You can find DHA in certain foods, but another easy way to get it is by taking a daily DHA supplement like BrainStrong Adult, which contains 900 mg per serving of life'sDHA, which is clinically shown to improve memory in adults over 55, according to a study published in Alzheimer's & Dementia: The Journal of the Alzheimer's Association. 

Activate your mind through mental stimulation
Develop a "use it or lose it" philosophy when it comes to your brain. Studies have shown that brain cells, much like muscle cells, can grow bigger and stronger with cognitive challenges and stimulation.
Pursuing education, learning a new language, reading, working crossword puzzles and even playing board games are fun ways to exercise your mind. Keep your brain active by engaging in brain-boosting activities you enjoy. Commit to learning something new each month. 

Stay socially connected
Friends and family are often the key to happiness, and they just may be the key to brain health as well. Social interaction not only makes your life more fun and meaningful, but it also stimulates and protects your brain.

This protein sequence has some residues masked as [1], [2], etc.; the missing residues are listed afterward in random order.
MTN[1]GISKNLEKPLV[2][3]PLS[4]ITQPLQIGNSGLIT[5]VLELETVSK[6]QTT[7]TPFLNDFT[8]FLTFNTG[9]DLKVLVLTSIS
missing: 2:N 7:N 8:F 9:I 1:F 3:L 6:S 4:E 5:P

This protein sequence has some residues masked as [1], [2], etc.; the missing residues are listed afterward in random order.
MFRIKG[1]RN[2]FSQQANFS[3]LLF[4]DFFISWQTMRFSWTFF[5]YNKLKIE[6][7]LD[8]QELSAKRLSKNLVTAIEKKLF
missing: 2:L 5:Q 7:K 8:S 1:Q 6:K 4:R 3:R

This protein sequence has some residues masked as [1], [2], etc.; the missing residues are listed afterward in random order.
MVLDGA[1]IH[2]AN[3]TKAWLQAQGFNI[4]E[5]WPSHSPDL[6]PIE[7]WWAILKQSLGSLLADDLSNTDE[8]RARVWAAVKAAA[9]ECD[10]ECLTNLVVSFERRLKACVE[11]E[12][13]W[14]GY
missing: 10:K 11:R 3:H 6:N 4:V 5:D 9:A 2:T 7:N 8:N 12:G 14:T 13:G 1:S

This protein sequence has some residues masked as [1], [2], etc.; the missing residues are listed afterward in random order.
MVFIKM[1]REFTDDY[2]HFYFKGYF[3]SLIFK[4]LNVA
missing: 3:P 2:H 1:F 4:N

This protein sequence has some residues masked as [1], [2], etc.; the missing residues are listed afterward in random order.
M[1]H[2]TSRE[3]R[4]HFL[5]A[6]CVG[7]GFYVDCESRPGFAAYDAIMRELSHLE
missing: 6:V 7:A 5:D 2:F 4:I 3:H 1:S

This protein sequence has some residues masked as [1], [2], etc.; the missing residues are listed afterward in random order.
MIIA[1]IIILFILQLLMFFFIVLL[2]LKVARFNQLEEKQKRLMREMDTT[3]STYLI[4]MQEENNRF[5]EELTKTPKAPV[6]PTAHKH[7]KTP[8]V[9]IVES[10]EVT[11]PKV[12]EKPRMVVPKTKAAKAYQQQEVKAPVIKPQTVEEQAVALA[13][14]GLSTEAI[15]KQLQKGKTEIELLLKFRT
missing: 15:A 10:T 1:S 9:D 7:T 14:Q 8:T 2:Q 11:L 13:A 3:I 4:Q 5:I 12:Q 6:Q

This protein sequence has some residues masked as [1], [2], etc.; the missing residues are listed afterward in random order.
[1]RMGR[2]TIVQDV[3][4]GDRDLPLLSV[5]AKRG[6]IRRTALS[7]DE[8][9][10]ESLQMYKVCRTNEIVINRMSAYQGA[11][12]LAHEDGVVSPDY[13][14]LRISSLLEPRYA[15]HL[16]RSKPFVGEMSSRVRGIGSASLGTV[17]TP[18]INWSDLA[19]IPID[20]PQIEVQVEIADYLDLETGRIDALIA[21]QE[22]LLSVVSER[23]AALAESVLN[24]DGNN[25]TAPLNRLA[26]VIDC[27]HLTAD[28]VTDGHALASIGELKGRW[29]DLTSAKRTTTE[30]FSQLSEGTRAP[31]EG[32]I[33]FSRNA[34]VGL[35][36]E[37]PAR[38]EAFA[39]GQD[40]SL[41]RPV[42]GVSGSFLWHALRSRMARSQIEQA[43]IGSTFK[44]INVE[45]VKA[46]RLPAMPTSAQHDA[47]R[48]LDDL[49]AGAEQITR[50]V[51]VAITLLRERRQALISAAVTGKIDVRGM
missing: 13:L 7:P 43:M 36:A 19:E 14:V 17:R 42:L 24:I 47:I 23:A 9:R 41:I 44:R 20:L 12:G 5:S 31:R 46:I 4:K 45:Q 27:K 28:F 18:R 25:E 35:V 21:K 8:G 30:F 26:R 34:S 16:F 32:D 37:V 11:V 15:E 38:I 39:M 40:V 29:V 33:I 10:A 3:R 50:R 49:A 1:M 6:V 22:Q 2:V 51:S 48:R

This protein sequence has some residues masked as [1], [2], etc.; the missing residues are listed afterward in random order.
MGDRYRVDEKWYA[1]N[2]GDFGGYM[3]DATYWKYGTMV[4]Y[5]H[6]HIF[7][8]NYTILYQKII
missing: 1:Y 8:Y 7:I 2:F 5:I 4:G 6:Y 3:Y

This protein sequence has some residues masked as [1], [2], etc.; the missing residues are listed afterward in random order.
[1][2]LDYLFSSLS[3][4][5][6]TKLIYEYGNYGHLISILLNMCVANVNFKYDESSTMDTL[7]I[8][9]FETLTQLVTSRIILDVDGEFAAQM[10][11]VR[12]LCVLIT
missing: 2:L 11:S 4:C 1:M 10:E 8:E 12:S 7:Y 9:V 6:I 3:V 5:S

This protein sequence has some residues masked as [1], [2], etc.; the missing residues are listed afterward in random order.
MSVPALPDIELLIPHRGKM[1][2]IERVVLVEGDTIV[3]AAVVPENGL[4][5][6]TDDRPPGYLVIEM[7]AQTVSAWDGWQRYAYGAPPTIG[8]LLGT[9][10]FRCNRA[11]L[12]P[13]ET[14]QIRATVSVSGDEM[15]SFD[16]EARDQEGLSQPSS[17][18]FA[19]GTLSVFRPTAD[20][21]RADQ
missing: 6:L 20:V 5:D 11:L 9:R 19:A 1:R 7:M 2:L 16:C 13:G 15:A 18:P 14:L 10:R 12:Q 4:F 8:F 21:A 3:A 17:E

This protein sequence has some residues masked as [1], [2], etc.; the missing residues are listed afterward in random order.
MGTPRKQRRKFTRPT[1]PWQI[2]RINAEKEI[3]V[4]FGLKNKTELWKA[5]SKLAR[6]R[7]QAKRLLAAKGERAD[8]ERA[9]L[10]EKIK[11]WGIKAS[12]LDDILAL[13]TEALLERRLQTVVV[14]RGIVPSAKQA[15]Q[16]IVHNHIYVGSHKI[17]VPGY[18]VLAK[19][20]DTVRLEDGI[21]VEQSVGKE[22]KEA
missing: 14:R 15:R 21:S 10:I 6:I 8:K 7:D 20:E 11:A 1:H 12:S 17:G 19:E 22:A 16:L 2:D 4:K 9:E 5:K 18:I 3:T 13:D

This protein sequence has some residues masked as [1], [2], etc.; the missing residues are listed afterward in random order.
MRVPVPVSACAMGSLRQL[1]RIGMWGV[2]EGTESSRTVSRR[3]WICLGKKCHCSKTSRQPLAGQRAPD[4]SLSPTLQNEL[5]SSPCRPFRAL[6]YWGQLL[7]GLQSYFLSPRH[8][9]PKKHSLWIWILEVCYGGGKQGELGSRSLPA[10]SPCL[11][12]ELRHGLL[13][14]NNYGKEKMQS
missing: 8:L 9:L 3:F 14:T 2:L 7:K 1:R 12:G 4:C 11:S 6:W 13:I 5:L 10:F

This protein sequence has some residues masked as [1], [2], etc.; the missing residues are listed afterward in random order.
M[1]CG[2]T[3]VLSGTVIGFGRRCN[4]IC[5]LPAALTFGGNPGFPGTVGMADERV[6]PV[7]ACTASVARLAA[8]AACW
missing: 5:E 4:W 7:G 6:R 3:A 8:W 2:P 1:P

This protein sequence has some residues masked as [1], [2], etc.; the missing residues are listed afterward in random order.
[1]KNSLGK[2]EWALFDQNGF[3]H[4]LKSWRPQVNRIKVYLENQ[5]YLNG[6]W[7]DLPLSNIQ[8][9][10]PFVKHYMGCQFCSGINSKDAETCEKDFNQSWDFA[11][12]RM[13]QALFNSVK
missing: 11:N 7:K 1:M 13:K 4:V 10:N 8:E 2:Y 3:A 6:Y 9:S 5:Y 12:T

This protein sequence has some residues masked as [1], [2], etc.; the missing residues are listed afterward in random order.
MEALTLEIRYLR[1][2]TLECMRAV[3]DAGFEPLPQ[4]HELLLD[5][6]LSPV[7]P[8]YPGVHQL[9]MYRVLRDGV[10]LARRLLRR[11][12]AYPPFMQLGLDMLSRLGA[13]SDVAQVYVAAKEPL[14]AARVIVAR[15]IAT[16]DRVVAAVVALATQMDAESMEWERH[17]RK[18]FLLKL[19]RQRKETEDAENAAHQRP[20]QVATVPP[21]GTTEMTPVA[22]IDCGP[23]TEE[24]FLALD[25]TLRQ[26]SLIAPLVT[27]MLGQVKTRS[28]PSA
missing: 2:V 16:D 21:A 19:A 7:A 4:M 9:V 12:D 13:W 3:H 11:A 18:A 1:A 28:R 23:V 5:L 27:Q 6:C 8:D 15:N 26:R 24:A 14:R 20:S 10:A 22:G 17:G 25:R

Stay connected with others by being part of an in-person interaction, whether it's in the workplace, a card club, a network of friends or a religious congregation. Seek out friends and family for emotional support to help manage stress and stay happy. Put your passions into action by volunteering for a cause you feel passionate about. 

By giving your brain a little more attention, you'll not only lead a fuller life, but you'll also be helping to keep your mental edge. 

For more about brain health, visit

Word of the Day

October 7, 2011 2:59 pm

License. A privilege or right granted to a person by a state to operate as a real estate broker or salesperson.

Question of the Day

October 7, 2011 2:59 pm

Q: How bad is a previous foreclosure on credit?

A: Unfortunately, it is a pretty bad blemish. A property foreclosure is one of the most damaging events in a borrower's credit record. In terms of the effect on your credit history, a deed in lieu of foreclosure—where you voluntarily “give back” your property to the lender—or a short sale, which is when the lender agrees to write off a portion of the loan that is higher than the value of the home, is not as adverse as a forced foreclosure.